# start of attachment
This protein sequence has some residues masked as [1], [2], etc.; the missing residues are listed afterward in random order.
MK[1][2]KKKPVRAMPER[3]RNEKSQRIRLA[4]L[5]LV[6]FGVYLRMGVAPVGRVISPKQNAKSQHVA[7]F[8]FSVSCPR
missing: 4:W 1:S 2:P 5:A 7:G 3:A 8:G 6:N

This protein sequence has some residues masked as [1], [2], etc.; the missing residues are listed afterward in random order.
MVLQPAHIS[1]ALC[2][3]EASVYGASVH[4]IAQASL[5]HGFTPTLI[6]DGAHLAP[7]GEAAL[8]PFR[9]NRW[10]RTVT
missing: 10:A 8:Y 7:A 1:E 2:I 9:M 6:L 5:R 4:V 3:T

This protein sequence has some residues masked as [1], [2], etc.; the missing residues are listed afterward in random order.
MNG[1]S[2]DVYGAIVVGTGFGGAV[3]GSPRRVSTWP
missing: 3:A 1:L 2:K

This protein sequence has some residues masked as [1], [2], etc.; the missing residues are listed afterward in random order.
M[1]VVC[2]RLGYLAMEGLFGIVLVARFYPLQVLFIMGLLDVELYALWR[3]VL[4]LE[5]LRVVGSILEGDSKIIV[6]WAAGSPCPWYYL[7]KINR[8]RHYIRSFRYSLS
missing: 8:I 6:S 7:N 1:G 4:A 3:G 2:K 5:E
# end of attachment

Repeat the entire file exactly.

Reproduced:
This protein sequence has some residues masked as [1], [2], etc.; the missing residues are listed afterward in random order.
MK[1][2]KKKPVRAMPER[3]RNEKSQRIRLA[4]L[5]LV[6]FGVYLRMGVAPVGRVISPKQNAKSQHVA[7]F[8]FSVSCPR
missing: 4:W 1:S 2:P 5:A 7:G 3:A 8:G 6:N

This protein sequence has some residues masked as [1], [2], etc.; the missing residues are listed afterward in random order.
MVLQPAHIS[1]ALC[2][3]EASVYGASVH[4]IAQASL[5]HGFTPTLI[6]DGAHLAP[7]GEAAL[8]PFR[9]NRW[10]RTVT
missing: 10:A 8:Y 7:A 1:E 2:I 9:M 6:L 5:R 4:V 3:T

This protein sequence has some residues masked as [1], [2], etc.; the missing residues are listed afterward in random order.
MNG[1]S[2]DVYGAIVVGTGFGGAV[3]GSPRRVSTWP
missing: 3:A 1:L 2:K

This protein sequence has some residues masked as [1], [2], etc.; the missing residues are listed afterward in random order.
M[1]VVC[2]RLGYLAMEGLFGIVLVARFYPLQVLFIMGLLDVELYALWR[3]VL[4]LE[5]LRVVGSILEGDSKIIV[6]WAAGSPCPWYYL[7]KINR[8]RHYIRSFRYSLS
missing: 8:I 6:S 7:N 1:G 4:A 3:G 2:K 5:E